Christine Stuart / ctnewsjunkie file photo

WASHINGTON, D.C. — A day before Special Counsel Robert Mueller’s testimony regarding Russia’s interference in the 2016 presidential election U.S. Sen. Richard Blumenthal and his Democratic colleagues sought to turn up the heat on their colleagues to improve election security.

“The nation needs to be woken about this problem,” Blumenthal said during Tuesday’s press conference.

Mueller is scheduled to testify at 8:30 a.m. Wednesday before the House Judiciary Committee and then at noon before the House Intelligence Committee. Questions in the first three-hour session will largely focus on obstruction of justice, while the second two-hour session will focus on Russian interference with the 2016 election.

On Tuesday, Blumenthal was joined by Senators Mark Warner, Amy Klobuchar, Ron Wyden, Ben Cardin, and Rep. John Sarbanes in talking about a number of House-passed bills and bipartisan Senate proposals to secure elections systems ahead of the 2020 election.

None of those proposals have made it to the floor of the Senate for a vote – a fact that Blumenthal and others placed squarely on the shoulders of Senate Majority Leader Mitch McConnell.

“McConnell seems to take pride in being called the grim reaper, killing legislation,” Blumenthal said. “In this case he is a grim reaper to democracy.”

Blumenthal said a popular phrase in Washington is, “what do the Russians have on Donald Trump?” He said some may soon be asking, “what do the Russians have on Mitch McConnell?,” because McConnell refuses to allow any votes on election security measures.

Blumenthal warned that the Senate and House not taking stronger election security measures would produce dire consequences. He said the interference in the 2016 election “would look like a dress rehearsal” compared to the type of interference that the United States will face in the 2020 presidential election.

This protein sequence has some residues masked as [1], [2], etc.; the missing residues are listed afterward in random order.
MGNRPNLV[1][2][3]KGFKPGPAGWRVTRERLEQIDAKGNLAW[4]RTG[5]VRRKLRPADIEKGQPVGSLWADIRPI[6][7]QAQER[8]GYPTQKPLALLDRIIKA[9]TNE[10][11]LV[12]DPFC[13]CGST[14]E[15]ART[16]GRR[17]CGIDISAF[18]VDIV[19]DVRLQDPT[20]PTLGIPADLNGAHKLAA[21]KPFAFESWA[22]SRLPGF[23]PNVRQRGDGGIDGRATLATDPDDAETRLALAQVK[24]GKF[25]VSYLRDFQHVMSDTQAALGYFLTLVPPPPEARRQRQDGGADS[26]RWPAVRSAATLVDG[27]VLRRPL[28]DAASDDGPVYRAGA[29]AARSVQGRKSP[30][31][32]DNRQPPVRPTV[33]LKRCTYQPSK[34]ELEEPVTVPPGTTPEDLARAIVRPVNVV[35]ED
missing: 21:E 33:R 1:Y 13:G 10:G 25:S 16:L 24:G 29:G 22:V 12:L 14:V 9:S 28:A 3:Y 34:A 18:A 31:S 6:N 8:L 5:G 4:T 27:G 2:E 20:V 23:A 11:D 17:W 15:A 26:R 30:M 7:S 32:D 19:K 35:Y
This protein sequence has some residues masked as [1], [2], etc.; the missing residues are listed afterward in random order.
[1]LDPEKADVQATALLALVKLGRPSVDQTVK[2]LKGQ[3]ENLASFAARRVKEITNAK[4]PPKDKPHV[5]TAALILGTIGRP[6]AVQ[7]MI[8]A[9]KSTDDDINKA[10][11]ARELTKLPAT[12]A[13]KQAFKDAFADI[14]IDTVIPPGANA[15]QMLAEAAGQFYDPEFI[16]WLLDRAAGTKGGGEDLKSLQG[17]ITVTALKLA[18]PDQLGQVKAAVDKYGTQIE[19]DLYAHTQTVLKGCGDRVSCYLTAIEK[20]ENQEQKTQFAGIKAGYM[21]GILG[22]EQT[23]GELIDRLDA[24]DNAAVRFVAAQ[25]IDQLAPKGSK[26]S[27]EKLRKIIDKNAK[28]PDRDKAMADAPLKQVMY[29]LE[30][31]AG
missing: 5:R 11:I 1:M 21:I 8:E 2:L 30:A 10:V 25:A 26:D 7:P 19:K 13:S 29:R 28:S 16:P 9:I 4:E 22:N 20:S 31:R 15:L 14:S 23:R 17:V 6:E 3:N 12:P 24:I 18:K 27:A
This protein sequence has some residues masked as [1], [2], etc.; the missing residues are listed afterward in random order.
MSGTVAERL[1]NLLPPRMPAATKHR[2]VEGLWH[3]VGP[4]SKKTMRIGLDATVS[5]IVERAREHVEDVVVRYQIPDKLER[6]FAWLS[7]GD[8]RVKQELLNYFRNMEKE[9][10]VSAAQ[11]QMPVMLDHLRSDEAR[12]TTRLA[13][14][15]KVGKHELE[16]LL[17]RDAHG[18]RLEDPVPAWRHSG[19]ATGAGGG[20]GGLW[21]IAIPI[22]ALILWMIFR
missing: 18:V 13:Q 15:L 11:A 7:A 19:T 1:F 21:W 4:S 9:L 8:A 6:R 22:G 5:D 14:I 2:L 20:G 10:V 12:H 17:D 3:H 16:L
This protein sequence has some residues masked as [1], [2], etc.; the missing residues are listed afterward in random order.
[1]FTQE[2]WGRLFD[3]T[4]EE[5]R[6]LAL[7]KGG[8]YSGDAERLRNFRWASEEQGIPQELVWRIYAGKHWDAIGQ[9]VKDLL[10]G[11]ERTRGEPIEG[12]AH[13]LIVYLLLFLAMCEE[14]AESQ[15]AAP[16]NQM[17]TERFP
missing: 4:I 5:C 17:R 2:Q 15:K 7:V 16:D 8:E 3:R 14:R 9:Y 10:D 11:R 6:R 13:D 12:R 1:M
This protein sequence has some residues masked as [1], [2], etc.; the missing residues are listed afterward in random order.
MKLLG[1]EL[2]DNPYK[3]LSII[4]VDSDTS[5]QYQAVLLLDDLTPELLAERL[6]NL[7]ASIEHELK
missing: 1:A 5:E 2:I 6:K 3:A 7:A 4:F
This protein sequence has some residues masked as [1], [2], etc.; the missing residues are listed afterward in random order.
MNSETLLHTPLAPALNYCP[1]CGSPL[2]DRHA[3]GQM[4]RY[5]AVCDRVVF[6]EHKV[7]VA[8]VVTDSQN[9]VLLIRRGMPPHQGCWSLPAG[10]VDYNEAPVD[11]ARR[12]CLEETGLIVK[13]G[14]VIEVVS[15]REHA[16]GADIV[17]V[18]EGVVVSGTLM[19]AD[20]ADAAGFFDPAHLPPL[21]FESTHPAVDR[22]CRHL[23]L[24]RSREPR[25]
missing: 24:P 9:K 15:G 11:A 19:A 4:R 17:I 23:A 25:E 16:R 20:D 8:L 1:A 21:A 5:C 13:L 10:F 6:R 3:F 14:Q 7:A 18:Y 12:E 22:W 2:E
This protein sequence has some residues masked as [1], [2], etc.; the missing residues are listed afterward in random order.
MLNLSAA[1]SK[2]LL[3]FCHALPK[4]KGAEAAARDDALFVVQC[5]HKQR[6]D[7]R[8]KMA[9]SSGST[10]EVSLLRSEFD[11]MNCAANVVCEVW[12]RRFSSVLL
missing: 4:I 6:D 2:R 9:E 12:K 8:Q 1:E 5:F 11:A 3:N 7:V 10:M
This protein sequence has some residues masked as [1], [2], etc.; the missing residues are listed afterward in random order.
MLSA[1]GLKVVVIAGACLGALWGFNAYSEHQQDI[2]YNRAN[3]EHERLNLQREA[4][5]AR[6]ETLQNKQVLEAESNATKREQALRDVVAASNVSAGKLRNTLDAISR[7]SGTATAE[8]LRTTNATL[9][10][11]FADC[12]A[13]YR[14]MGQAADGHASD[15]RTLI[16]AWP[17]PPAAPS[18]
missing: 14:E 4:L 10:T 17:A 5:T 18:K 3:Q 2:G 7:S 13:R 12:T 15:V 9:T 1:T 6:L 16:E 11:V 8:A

Furthermore, Blumenthal said, that interference would likely be coming from many more countries than Russia. He ticked off Iran as a likely country that would have an interest in meddling in American national politics in 2020.

“It’s going to be a shooting range,” Blumenthal predicted, if stronger legislative action to protect elections isn’t undertaken.

Blumenthal also expressed concern about the proliferation of social media since the 2016 election to influence voters.

He said the internet gives those who are looking outside the country to influence American political elections the ability “to amplify and magnify purposely false messages by the use of social media forums.”

Mueller’s testimony comes nearly four months after he completed his investigation, nearly three months after the government released a redacted version of his report, and nearly two months after he spoke publicly about his findings.

House Democrats subpoenaed Mueller in June in an effort to force him to answer questions before key committees. Despite Mueller’s reluctance, negotiations ensued, and the sides eventually struck a deal for the testimony that will take place Wednesday.

Mueller is on record as stating that “any testimony from this office would not go beyond our report” — that is, he might try to answer every question by simply restating what his report says, or declining to answer.

The Justice Department also sent Mueller a letter urging him to stick to the report itself, and even claiming that talking about internal investigative decisions in more detail could fall under executive privilege.

Blumenthal and others who held Tuesday’s press conference said the timing of it was deliberate. They said it is up to them to continue to pressure Republican politicians to push for election security votes on bills while at the same time trying to convince the public about the importance of the issue.